Tuesday, November 11, 2008

Fallon solicitor slams BHA over McKeown case

Racing Post Report by Bill Barber and David Carr as published on Friday November 7th 2008

Dean McKeown: allowed to continue riding after being warned off.

KIEREN FALLON'S solicitor on Thursday night accused the BHA of glaring inconsistencies in its handling of the cases involving the former champion jockey and Dean McKeown – the two most controversial investigations into alleged corruption in recent years.

Christopher Stewart-Moore questioned why the BHA handed its investigation into Fallon to the police but did not in McKeown's case, nor in previous cases involving other jockeys. He also questioned the BHA's decision to allow McKeown to continue to ride having been warned off and its effect on the public's perception of the sport.

The BHA had earlier admitted that it was wrong not to ban McKeown with immediate effect following his warning-off 15 days ago.

In the wake of the controversy surrounding what turned out to be McKeown's final ride at Southwell on Tuesday, the BHA has taken steps to ensure that in any similar case a rider is likely to face immediate disqualification.

According to the reasons published on Thursday for McKeown's warning-off, the BHA's disciplinary panel took the view that McKeown broke the rules “in the most fundamental way possible for a jockey”.

Last December Fallon was acquitted, along with five others, of conspiracy to defraud Betfair customers by a jury at the Old Bailey but in an email read out on At The Races Stewart-Moore said that the disciplinary panel had in effect found McKeown guilty of the same offence yet had allowed him to continue to ride, in contrast to the lengthy withdrawal of Fallon's licence.

He went on: “In the Dean McKeown case they knew that there had been a one hundred per cent success rate in getting the horses beaten . . . The rides dated back to the same period as the Kieren Fallon case and yet Dean McKeown has been happily riding around the racecourses of the UK without any hindrance from the BHA for the last four years.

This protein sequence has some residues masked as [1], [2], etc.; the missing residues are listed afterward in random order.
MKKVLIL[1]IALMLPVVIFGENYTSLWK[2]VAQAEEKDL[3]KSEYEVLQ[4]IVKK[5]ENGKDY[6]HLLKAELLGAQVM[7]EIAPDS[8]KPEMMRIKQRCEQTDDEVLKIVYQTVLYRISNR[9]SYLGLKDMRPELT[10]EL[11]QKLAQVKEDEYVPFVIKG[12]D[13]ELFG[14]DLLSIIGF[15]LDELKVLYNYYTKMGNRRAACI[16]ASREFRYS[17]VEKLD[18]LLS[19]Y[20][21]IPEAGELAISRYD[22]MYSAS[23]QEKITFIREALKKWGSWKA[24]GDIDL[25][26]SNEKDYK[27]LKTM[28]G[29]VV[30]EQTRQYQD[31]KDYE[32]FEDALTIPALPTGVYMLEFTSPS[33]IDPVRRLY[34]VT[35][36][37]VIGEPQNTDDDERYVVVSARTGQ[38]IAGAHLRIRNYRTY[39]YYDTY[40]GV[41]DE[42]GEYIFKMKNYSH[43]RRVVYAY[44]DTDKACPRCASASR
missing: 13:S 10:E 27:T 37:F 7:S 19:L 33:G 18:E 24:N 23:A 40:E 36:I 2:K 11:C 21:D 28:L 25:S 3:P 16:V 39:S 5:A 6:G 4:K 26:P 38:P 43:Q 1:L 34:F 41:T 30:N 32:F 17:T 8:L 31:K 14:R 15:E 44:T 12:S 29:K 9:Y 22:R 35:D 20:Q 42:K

“The inconsistency of the approach of the BHA is then compounded by the fact that even after he has been found guilty Dean McKeown is allowed to continue riding, without any consideration of the effect this might have on the public's confidence in the honesty of UK racing, while the panel mull over their reasons for the penalty they have imposed.

Stewart-Moore said that the BHA had consistently failed to explain why it had not passed on cases other than Fallon's to the police despite their essentials being "identical." He added that the BHA had passed on Fallon's case because the police had more powers to obtain evidence.

BHA: we were wrong to let McKeown ride Stewart-Moore said: "In other words the BHA reported the Fallon case to the police precisely because they did not have sufficient evidence to prosecute him themselves but despite this they banned him from riding pending the outcome of the criminal proceedings.

"McKneown, trainer Paul Blockley and the others found guilty of corruption have until 5pm on Wednesday to appeal against their punishment.

The jockey would have been allowed to ride on until then but for falling foul of the authorities again on Tuesday when he was referred to Shaftsbury Avenue after the Southwell stewards found that he had made insufficient effort on the debutant Rascal In The Mix. His licence was withdrawn and he announced his retirement from the saddle.

However the panel admitted yesterday that McKeown should not have been in that position in the first place. "If he is found to have been in breach of Rule 157 over his ride on 4th November 2008, then it is clear that he had been permitted an opportunity to abuse the rules that it was wrong to give him, " the disciplinary panel said. Even if he is eventually found not to have been in breach, then it is nevertheless the case that the interests of racing have been compromised by allowing a jockey to continue riding in circumstances which have at least raised serious questions about what he was up to at Southwell."

For the future, it is likely that a panel's decision to disqualify will come into effect immediately it is announced unless there are exceptional reasons for not doing this."

The panel has made the move in an attempt to prevent further threats to the integrity of the sport and BHA media relations manager Paul Struthers said: "I hope the public welcome the panel's acknowledgement of that."

The panel of Tim Charlton QC, Patrick Hibbert-Foy and Sandra Arkwright pulled few punches as the reasons for the penalties imposed on McKeown, trainer Paul Blockley, Clive Whiting and others found guilty of conspiracy to lay horses were revealed.

After finding McKeown guilty at the inquiry, they rejected thoughts that he might have been led astray and said: "The panel received no impression that he was led into this behaviour. He is a capable man who decided to break the rules in the most fundamental way possible for a jockey. He did this with his eyes open and without any indication that he was put under outside pressure." ENDS

Turfcall's opinion: When are the BHA personnel going to stop blaming everyone else for their many scandelous failures? When are we to see them take the appropriate steps to ensure that they do indeed take up their responsibilities within the Rules of British horseracing? To ensure a level playing field for all, not forgetting the horses needs and rights. All those who do indeed work daily at the dangerous sharp end of British horseracing.

Here the BHA, underline their total contempt as to 'RASCAL IN THE MIX' needs and welfare the responsibility for which as placed in the hands of Dean McKeown throughout this key debut run.



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